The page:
Volume 4 - Opinions of Counsel SBEA No. 94
Special franchise assessment (correction of errors) (duplicate assessment) (school tax roll) - Real Property Tax Law, §§ 557, 618:
A county treasurer may cancel duplicate assessments which appear on the return of unpaid taxes. As to special franchise property, cancellation of a duplicate assessment is the most equitable and efficient way to correct such error.
We have received an inquiry as to the proper procedure to follow in the correction of an error relating to special franchise assessments appearing on a school district tax roll.
By way of brief review, various special franchise assessments of property owned by two utilities were reduced by the State Board of Equalization and Assessment pursuant to complaints duly filed by the owners in accordance with the provisions of section 610 of the Real Property Tax Law and reviewed by the State Board in accordance with the provisions of sections 612 and 614 of the Real Property Tax Law.
Unfortunately, in the process of correcting the school district assessment roll the county tax department added the correct assessments but failed to remove the incorrect assessments. As a result, school district taxes were extended against two different assessed valuations for each entry of special franchise property in question, and the tax bills based on the incorrect prior assessments are now delinquent.
If the taxes in dispute remain unpaid, then they must be returned to the county as delinquent accounts. Upon being returned as delinquent, the taxes come under the jurisdiction of the county, and pursuant to section 946 of the Real Property Tax Law, the county treasurer may cancel duplicate assessments which appear on the return of unpaid taxes. In the case of such cancellation, the county treasurer is directed to charge back and apportion the amount of the cancelled tax upon the real property of the several cities and towns of the county as shall be just (i.e., upon the real property located within the assessing units of the school district).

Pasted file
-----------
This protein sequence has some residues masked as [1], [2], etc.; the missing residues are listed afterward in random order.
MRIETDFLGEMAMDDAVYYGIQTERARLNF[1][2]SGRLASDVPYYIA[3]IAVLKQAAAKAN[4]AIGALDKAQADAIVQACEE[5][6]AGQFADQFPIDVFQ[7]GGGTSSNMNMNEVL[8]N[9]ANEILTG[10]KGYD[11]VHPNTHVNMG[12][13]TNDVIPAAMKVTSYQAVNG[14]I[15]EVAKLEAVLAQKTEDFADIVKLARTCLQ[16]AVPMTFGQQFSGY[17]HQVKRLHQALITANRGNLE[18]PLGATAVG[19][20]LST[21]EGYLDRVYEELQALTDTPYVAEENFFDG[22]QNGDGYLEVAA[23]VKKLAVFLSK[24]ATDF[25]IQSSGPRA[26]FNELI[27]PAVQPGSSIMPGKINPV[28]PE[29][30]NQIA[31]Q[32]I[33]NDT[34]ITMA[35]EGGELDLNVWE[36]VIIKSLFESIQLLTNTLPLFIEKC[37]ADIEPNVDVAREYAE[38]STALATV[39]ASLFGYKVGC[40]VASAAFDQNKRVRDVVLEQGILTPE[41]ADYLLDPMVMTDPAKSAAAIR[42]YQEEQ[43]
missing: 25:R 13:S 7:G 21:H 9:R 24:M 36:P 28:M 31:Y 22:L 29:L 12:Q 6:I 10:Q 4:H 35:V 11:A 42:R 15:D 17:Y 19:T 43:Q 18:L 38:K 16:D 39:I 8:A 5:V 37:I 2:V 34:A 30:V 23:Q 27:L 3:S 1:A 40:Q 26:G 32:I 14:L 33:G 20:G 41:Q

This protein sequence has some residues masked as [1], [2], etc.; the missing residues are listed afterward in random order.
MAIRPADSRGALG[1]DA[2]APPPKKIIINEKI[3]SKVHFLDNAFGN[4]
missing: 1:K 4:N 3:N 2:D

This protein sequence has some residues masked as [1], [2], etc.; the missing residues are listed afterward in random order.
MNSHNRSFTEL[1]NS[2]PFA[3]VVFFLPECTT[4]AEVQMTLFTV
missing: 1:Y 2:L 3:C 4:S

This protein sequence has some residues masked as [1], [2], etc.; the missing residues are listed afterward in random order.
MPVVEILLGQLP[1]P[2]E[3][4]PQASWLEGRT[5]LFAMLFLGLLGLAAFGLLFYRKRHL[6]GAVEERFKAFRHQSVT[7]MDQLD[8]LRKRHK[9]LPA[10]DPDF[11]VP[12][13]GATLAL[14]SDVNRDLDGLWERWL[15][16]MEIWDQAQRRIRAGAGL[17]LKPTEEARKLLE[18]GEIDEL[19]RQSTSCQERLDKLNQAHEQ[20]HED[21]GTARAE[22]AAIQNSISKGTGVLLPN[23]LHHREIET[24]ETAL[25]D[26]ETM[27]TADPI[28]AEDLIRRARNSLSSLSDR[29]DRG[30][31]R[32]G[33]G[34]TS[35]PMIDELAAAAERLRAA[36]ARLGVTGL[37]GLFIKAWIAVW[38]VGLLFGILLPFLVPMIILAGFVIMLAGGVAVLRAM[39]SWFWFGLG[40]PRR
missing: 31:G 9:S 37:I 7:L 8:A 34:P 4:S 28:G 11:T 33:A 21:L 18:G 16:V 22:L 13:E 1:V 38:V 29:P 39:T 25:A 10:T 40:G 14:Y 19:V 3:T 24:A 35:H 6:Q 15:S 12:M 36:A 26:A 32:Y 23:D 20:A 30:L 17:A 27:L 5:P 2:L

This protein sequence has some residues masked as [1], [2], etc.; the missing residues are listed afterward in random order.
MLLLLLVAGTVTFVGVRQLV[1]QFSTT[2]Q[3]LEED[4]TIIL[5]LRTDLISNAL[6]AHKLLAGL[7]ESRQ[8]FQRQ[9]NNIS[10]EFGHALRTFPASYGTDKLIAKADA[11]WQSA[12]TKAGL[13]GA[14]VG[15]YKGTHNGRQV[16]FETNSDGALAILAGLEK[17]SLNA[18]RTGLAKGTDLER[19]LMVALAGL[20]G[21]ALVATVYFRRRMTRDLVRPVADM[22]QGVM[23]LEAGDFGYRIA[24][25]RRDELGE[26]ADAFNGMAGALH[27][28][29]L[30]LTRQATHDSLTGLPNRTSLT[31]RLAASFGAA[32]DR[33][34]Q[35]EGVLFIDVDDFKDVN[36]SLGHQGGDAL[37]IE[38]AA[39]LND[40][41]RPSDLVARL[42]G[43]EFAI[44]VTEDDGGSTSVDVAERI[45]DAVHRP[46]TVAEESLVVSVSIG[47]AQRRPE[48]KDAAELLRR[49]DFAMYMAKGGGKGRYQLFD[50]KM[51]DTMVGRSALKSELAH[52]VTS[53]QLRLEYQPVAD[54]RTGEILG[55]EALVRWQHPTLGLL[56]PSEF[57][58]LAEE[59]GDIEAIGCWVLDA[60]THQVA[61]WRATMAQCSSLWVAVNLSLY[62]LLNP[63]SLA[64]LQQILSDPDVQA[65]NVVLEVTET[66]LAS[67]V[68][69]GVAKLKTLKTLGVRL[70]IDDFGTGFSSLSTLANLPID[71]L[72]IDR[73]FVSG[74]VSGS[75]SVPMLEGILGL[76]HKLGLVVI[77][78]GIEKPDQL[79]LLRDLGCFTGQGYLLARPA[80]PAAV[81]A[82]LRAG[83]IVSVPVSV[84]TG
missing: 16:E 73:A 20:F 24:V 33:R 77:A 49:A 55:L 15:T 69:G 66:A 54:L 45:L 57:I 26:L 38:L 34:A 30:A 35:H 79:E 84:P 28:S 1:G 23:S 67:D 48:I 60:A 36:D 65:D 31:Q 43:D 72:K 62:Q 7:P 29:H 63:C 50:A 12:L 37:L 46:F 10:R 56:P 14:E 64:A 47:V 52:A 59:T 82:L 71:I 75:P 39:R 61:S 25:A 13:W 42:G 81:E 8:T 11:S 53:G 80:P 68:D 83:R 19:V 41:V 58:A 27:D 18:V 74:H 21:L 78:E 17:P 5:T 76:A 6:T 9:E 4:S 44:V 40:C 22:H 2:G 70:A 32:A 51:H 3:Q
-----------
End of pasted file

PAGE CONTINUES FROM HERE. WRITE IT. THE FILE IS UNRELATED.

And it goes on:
The question may arise as to whether the assessments in question are actually duplicate assessments within the meaning of section 946. In each case it is the entry of the parcel rather than the valuation which is the duplication, and it may be argued that such error represents a judgment as to the valuation which is subject to review prior to this point in time. However, while this argument may be made in relation to real property not subject to special assessment, we are of the opinion that section 946 must apply in the situation in question because of the unique nature of special franchise property and the assessment thereof. Specifically, subsequent to the receipt of notice of final special franchise assessment pursuant to section 618 of the Real Property Tax Law, the owner of special franchise property has no further need to inspect the final assessment roll in that the assessor is required to enter the valuation appearing on the certificate on such final assessment roll. Any question as to the claim of duplication can be substantiated by the records maintained at the State Board of Equalization and Assessment.
October 24, 1973
NOTE: L.1974, c.177, effective September 1, 1974, enacted a new Real Property Tax Law, § 557(1) containing same matter as former section 946 repealed by such act.